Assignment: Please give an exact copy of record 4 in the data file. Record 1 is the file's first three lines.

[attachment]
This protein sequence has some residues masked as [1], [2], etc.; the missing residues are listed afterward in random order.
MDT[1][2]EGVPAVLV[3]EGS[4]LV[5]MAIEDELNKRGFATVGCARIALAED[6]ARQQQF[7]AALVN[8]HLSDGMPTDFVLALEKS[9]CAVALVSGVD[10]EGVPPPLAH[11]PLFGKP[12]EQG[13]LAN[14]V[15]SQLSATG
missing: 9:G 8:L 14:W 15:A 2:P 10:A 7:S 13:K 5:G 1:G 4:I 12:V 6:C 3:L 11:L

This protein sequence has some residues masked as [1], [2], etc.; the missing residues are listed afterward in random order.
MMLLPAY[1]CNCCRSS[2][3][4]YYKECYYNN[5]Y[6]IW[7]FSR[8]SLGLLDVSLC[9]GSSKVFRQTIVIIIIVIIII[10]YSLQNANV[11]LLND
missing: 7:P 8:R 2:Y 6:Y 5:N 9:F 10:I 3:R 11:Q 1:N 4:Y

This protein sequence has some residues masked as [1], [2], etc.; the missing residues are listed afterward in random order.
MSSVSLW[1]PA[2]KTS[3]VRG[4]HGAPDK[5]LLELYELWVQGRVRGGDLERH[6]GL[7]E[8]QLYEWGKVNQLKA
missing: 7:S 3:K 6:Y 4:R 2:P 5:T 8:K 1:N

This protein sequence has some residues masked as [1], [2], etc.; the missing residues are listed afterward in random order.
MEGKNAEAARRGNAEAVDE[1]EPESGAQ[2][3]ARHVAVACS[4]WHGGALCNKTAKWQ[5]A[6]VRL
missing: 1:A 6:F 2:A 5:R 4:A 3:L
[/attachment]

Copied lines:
This protein sequence has some residues masked as [1], [2], etc.; the missing residues are listed afterward in random order.
MEGKNAEAARRGNAEAVDE[1]EPESGAQ[2][3]ARHVAVACS[4]WHGGALCNKTAKWQ[5]A[6]VRL
missing: 1:A 6:F 2:A 5:R 4:A 3:L